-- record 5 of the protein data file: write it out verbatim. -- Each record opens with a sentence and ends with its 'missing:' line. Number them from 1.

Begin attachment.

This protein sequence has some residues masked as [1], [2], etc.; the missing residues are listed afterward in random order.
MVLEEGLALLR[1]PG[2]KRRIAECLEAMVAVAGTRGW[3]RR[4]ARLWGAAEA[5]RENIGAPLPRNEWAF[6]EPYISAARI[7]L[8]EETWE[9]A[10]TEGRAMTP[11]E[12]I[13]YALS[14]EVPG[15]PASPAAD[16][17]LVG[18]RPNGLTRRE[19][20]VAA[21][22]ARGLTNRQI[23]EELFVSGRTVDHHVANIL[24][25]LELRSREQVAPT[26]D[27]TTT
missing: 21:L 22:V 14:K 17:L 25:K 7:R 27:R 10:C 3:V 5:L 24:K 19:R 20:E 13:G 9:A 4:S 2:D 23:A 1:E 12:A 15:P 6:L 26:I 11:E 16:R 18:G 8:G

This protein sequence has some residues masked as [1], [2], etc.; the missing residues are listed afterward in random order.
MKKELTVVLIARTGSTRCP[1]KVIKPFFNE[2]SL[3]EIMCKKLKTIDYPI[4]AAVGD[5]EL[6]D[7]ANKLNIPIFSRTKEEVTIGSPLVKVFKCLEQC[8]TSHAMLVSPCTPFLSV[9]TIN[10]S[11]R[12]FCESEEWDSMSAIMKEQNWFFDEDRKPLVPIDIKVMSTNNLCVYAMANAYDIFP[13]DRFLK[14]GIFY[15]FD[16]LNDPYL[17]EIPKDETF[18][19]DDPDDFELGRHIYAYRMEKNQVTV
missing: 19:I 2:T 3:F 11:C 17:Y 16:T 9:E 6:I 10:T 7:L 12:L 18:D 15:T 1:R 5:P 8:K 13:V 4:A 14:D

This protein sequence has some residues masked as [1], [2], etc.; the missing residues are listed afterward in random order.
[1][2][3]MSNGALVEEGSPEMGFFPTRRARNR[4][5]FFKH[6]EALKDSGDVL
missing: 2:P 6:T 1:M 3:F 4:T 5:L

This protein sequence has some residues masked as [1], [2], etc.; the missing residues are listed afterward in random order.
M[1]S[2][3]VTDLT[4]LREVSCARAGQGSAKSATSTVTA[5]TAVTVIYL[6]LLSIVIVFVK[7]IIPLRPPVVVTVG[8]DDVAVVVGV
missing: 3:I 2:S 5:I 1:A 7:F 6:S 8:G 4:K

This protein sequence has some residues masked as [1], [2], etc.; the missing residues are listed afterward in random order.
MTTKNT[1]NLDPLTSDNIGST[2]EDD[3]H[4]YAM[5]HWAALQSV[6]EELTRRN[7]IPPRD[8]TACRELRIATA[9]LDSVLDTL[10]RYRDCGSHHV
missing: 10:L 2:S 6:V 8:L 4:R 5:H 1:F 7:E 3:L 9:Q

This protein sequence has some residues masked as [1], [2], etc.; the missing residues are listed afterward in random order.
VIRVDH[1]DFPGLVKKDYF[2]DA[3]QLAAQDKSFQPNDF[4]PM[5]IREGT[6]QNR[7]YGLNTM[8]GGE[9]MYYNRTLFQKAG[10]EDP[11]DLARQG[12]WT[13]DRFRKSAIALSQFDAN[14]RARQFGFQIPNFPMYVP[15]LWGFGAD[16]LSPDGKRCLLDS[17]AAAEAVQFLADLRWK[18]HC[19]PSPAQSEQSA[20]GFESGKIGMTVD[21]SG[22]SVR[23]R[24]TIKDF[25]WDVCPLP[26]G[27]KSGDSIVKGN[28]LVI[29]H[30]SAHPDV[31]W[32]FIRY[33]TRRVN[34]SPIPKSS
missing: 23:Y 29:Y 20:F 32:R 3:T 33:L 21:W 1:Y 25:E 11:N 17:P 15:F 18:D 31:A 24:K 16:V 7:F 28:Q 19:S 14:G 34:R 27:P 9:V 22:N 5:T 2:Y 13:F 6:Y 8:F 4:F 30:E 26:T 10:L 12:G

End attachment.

This protein sequence has some residues masked as [1], [2], etc.; the missing residues are listed afterward in random order.
MTTKNT[1]NLDPLTSDNIGST[2]EDD[3]H[4]YAM[5]HWAALQSV[6]EELTRRN[7]IPPRD[8]TACRELRIATA[9]LDSVLDTL[10]RYRDCGSHHV
missing: 10:L 2:S 6:V 8:L 4:R 5:H 1:F 7:E 3:L 9:Q